heron lifting, copper sculpture from Greensvanes

wild carrot flowers on the cliff tops in Pembrokeshire

red clover, beautiful and exotic in close up with a heaven scent

25th June. Over the last few days I have seen snakes and slow worms, and speckled brown butterflies dance in courtship. Magpies are storming the birdfeeders with raucous calls outside the kitchen, pied and beautiful with midnight blue feather flashes. I have walked on the cliff tops where wild carrot and the richest red clover are full of flowers and emerald beetles adorn the flowers. Stonechat chicks chip away at the wind. I have dreamed of dark rivers and otters and kingfishers. Words and stories are scrambling for attention. I have started the rough drawings for The Ice Bear and now I need very much to work so hard on the Dragons and Starlight.

raven and the she bear, endpaper from The Ice Bear

27th June. Walking, working, on Starlight and The Ice Bear. The longest walk with Kiffer so far, over the hill in the water soft air and the lane that runs through Maes Y Mynydd is purple with campion and foxglove.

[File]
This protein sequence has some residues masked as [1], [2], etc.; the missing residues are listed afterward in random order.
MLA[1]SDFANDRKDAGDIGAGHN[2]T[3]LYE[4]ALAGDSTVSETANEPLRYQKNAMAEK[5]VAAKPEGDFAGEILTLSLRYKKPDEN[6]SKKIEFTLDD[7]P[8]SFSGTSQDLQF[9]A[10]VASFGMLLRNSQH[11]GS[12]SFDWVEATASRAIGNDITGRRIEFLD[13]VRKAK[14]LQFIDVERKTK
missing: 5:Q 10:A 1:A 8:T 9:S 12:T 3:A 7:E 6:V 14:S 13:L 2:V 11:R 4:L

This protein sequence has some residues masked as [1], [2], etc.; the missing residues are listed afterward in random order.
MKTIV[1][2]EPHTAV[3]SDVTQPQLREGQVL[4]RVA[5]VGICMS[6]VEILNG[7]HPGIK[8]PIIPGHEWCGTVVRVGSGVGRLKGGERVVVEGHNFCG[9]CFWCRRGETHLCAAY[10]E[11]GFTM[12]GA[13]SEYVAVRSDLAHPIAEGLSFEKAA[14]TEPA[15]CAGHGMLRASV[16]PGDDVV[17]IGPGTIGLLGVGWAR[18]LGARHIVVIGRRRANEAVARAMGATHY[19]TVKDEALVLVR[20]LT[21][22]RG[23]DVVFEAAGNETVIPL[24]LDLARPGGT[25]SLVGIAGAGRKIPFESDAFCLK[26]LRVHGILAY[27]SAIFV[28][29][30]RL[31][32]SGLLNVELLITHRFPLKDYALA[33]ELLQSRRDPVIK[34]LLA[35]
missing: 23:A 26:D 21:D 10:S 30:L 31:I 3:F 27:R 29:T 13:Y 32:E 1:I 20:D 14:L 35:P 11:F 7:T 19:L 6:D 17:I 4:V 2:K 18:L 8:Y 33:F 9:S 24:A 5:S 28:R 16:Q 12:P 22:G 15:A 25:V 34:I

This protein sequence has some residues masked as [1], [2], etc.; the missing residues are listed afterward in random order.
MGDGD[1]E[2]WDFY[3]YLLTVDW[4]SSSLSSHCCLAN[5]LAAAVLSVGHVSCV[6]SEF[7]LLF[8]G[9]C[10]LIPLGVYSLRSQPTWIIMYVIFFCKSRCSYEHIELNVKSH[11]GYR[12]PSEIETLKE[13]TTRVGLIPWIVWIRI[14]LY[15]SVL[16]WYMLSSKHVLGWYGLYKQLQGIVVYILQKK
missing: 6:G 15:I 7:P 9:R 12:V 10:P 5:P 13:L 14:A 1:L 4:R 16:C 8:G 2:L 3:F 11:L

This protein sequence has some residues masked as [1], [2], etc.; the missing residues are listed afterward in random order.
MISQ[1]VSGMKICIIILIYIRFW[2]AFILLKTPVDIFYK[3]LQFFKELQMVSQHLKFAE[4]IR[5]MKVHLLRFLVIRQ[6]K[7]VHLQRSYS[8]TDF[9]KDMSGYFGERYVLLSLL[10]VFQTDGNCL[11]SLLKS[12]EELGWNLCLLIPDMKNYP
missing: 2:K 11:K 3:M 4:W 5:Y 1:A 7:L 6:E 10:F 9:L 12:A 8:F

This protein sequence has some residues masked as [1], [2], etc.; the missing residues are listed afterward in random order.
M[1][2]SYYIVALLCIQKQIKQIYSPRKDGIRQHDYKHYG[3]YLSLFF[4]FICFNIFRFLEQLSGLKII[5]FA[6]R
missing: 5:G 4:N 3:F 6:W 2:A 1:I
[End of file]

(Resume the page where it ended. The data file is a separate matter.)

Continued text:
polar bear with small cubs in an ice cave, black and white rough drawing from The Ice Bear


hedge of daisy flowers on the old airfield

evening light and green gold with hannah running through the long grass

baby blackbirds cupped in a nest in Daf and claire's garden

dog rose in the garden where all is heavy with the weight of water.

In the post today "How The Whale Became" arrived, reprinted by Frances Lincoln in paperback and out in August, so good to see it back in print.

How The Whale Became back out in paperback with new type on teh cover and in paperback